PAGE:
A rash of news headlines highlighting the many forms of discrimination women face in the workplace should be a timely reminder to act decisively for change.

OPINIONTelevision journalist Lisa Wilkinson’s shock departure from the Today show recently reignited public discussion about the gender pay gap.

The saga over Wilkinson’s break-up with Channel Nine coincided in the news cycle with the fallout of sexual abuse and harassment allegations against movie producer Harvey Weinstein.

Breakfast TV and Hollywood may seem a long way from the world of superannuation, but the message to take is that we need to act decisively and with lasting impact to address imbalances of power and position. This is true whether they exist in the companies we invest in or within our own organisations.

Wilkinson’s seven-figure salary and potential future earning power mean her situation is very different from the average female worker. But her fight to achieve parity illustrates a broader problem of blatant pay discrimination in like-for-like roles.

Using Australian Bureau of Statistics data for the 2016, the Workplace Gender Equality Agency (WGEA) calculated the national gender pay gap to be 15.3 per cent for full-time employees, a difference of $251.20 a week.

WGEA also found the financial services industry had a staggering 29.6 per cent gender pay gap, the biggest of any major sector in the economy.

A perplexing problem

Why and how this is the case despite the prevalence of so many talented and confident women working in our financial and insurance services sector is as perplexing as it is complex. So, what can be done about it?

In instances where women are being paid less for performing work of the same value, the case for immediate action is clear. Where direct discrimination is not to blame, determining the right course of action is less obvious. Within the superannuation industry, human resources managers routinely point out how challenging it is to achieve and maintain gender balance within highly paid, and male-dominated, investment management and information technology teams.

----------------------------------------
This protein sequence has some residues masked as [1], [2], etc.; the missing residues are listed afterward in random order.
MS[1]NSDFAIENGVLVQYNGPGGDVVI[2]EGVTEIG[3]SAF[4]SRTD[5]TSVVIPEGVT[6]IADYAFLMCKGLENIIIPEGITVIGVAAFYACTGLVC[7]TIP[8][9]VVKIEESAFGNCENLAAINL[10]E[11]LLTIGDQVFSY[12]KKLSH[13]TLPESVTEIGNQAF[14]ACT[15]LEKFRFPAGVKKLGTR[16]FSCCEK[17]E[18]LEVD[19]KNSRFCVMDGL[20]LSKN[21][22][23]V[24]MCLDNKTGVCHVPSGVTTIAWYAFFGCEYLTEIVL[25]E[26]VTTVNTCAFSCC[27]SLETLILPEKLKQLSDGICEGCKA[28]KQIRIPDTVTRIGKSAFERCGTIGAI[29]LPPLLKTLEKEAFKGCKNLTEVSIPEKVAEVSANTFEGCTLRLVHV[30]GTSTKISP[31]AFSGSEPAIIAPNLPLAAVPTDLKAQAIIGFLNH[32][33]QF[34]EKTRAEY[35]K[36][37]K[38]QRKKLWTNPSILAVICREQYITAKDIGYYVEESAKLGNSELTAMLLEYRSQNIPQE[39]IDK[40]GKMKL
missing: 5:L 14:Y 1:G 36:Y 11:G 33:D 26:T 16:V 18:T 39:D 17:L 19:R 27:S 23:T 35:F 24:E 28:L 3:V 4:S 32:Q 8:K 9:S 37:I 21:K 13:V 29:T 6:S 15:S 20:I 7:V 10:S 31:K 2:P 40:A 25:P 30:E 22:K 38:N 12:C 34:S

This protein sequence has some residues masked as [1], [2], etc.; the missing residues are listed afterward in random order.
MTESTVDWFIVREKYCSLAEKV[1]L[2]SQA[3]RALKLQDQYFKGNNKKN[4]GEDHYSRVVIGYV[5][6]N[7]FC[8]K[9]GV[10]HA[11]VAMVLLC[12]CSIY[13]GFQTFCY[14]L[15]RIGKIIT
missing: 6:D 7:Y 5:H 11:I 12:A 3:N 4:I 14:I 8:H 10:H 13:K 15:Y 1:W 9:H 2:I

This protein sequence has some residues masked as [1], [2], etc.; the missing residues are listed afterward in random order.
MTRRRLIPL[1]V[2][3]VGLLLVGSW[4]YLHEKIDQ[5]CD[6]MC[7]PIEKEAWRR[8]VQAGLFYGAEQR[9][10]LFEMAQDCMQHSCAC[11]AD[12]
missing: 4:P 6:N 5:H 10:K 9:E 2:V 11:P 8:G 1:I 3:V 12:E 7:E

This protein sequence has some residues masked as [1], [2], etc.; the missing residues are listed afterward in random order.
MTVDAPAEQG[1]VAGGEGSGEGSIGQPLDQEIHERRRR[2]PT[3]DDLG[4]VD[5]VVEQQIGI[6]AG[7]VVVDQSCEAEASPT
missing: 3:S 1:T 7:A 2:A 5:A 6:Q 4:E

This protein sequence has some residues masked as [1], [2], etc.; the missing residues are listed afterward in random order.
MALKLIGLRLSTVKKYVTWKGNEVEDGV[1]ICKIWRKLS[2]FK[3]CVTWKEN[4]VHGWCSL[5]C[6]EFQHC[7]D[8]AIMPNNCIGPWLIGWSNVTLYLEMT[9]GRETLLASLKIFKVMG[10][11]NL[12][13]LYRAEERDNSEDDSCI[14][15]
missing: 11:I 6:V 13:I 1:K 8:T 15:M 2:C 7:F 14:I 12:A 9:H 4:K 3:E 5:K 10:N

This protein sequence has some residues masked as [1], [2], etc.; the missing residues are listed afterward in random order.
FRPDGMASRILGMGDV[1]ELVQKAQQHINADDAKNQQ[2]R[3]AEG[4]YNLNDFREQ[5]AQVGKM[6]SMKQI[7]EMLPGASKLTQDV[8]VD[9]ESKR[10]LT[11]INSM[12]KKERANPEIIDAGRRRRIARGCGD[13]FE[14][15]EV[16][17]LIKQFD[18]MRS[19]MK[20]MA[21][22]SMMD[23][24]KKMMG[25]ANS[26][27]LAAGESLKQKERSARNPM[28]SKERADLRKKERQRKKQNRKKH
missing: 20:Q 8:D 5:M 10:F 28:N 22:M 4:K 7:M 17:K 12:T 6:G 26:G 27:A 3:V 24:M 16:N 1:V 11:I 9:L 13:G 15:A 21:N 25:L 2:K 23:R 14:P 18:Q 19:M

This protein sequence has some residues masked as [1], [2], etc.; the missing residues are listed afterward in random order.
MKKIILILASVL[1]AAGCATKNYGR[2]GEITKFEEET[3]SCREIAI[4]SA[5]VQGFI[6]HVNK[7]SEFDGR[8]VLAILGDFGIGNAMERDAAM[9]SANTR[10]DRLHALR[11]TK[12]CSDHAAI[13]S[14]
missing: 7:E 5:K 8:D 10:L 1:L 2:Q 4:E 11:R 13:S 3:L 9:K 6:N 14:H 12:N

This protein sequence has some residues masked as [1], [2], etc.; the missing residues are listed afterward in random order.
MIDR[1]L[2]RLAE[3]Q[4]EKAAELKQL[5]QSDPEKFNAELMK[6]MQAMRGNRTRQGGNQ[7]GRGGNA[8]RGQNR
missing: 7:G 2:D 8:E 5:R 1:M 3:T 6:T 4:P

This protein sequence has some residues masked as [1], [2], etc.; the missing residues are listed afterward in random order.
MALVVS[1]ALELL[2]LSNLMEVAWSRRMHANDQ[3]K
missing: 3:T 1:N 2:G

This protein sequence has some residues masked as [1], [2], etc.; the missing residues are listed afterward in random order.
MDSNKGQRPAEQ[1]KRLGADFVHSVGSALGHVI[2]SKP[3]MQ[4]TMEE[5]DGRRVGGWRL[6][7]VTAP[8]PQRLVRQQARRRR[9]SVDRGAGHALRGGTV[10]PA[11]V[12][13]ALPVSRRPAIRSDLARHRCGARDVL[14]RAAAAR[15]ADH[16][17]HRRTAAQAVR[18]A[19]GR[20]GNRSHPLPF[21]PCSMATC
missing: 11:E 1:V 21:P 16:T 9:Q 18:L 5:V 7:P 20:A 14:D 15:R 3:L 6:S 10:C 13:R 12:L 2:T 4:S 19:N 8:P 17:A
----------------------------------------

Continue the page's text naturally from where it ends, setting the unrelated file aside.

Many trace the problem right back to the low take-up of maths and science subjects among female students in schools and universities. We see evidence of this in the Australian Institute of Superannuation Trustees’ (AIST) long-running super graduate program, where male applicants for graduate investment roles far outnumber females – typically by a ratio of at least 10 to 1.

But there are also problems at the top. A recent WGEA report showed that organisations with balanced representation of women in executive leadership roles typically have half the pay gap of organisations with minimal female leadership. On average, the managerial gender pay gap is about 15 per cent at firms where 20 per cent of managers are female, and falls steadily to 8 per cent at companies where 80 per cent of managers are female.

Change afoot

AIST recently completed research among our member funds. While the research was not designed to examine pay levels, an analysis of the talent pipeline across the 16 profit-to-member funds involved revealed funds still hiring more men than women for senior positions. AustralianSuper, whose chief executive Ian Silk is a member of the Male Champions of Change, is one fund that has been proactive in trying to tackle the gender pay gap. The fund is committed to eradicating the gap in its investment team, but admits it is difficult to attract women into investment roles. Excluding the investment department, the overall gender pay gap at AustralianSuper sits below the national level, at 10.7 per cent, and, pleasingly, the fund has no gender pay gap in like-for-like roles.

No excuses

Australia-wide, financial services is the third best-paid sector for women. Other top-paying industries, like mining and technology, are also male-dominated, while female-dominated industries, like teaching or nursing, pay less.

But relatively well paid or not, there is simply no excuse for like-for-like gender pay gaps in our sector.

Gender diversity brings numerous benefits to an organisation. We must not lose momentum in fighting the grossly unfair systemic discrimination against women, through which not only women – but society and the economy as a whole – suffer.

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